One of the main parts of my project was to take all of my research and analyze the factors in Silicon Valley that are contributing to the development of eating disorders in teens. Through interviewing an occupational therapist in my area, I was able to identify factors specific to Silicon Valley that align with my other research. Silicon Valley is a very affluent community with a lot of very accomplished people which leads to high expectations for the kids living in the community. This then contributes to a lack of control that teenagers feel in their own lives. There is an enormous amount of pressure from multiple outside sources such as parents, college counselors, teachers, each other, coaches, etc. to be successful, however, there are not enough accessible resources for mental health once those pressures are exacerbated on students. Students are expected to maintain good grades, take AP courses, and get into a top university while maintaining mental stability. One of the main issues that I was able to identify is that mental health in Silicon Valley is rarely addressed. It is an unspoken issue that people are expected to deal with privately and there are not enough resources for students to get the support that they need to deal with all of the pressures of the area.
Eliminating these Factors
- Changing expectations
- Less expectations→ less pressure to excel in all aspects
- Modifying perspective on what’s important for teens
- Prioritize mental health above success
- Maintain healthy balance by making time to relieve pressure
- No balance can lead to feeling overwhelmed and controlless
How well do your parents know you? Take the Survey!
This is a survey that I created that I would love for you to fill out about how well your parents really know you: https://goo.gl/forms/4WjKGhop48eRKnpw1 (it is completely anonymous)
Along with educating the students in my community, my other main goal is to educate parents on ways that they can support their children in order to take steps to prevent the development of an eating disorder before it’s too late. I also wanted to educate parents on how they can recognize these symptoms so that they can help their child. I made a pamphlet with information about what contributes to developing an eating disorder, the warning signs, and ways that parents can lessen the odds for their own children.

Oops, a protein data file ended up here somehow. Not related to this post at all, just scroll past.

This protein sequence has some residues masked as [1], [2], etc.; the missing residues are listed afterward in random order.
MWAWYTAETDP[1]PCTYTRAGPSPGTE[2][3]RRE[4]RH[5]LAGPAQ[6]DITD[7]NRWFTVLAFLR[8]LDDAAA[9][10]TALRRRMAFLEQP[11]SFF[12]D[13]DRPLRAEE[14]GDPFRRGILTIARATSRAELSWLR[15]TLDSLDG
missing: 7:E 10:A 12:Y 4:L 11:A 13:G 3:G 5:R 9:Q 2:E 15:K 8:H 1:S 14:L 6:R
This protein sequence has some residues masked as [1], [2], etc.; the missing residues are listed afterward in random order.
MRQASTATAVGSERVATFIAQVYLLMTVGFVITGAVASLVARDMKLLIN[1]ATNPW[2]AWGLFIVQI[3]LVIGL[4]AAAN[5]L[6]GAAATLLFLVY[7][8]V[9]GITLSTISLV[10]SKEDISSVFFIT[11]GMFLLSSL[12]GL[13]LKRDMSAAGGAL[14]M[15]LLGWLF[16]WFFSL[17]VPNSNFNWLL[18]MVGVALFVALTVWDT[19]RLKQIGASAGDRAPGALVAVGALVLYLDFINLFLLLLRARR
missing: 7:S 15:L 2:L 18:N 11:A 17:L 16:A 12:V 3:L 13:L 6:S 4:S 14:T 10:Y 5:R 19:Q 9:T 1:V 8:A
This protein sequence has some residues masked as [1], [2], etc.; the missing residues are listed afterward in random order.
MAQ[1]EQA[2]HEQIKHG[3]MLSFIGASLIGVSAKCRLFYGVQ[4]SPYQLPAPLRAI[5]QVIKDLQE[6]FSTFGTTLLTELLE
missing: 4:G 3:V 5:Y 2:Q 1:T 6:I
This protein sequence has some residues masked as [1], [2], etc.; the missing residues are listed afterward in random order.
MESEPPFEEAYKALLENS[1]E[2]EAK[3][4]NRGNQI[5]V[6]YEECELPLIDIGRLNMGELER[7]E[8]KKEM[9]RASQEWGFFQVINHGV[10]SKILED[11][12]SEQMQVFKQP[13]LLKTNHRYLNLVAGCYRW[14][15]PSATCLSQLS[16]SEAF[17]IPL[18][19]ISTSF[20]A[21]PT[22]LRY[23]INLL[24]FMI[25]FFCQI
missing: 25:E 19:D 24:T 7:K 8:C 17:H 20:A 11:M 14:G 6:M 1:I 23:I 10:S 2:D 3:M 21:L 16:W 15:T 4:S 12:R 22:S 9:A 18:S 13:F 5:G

I wanted to do this because I interviewed one of my friends who struggled with anorexias mom. She said that she had always believed that she would be able to spot the signs of an eating disorder in her own children because her sister had struggled with one when she was younger, however this was not the case. She also said that treatment was both hard on her and my friend because she had to supervise all of her meals and force her to eat which made my friend hate her because she basically had to give her “medicine” which was food. I want to limit the strain that eating disorders put on familial relationships as well by educating parents on how to support their children and take preventative measures.
If you or someone you know is struggling with an eating disorder, call the helpline at (800) 931-2237
“About Eating Disorders.” ANAD Your Future Is Worth Fighting For , National Association of Anorexia Nervosa and Associated Disorders, www.anad.org/.
“Anorexia Nervosa.” NEDA Feeding Hope, National Eating Disorders Association, www.nationaleatingdisorders.org/.
“Bulimia Nervosa.” NEDA Feeding Hope, National Eating Disorders Association, www.nationaleatingdisorders.org/.
Ramsey, Meaghan. Why Thinking You’re Ugly Is Bad For You. TED, TED Conferences, Sept. 2014.
Staff, Casa Palmera. “5 Ways Parents Can Prevent Eating Disorders.” Casa Palmera , Casa Palmera Treatment Center, 15 Jan. 2015, casapalmera.com/blog/5-ways-parents-can-prevent-eating-disorders/.
“Types of Treatment.” NEDA Feeding Hope, National Eating Disorders Association, www.nationaleatingdisorders.org/.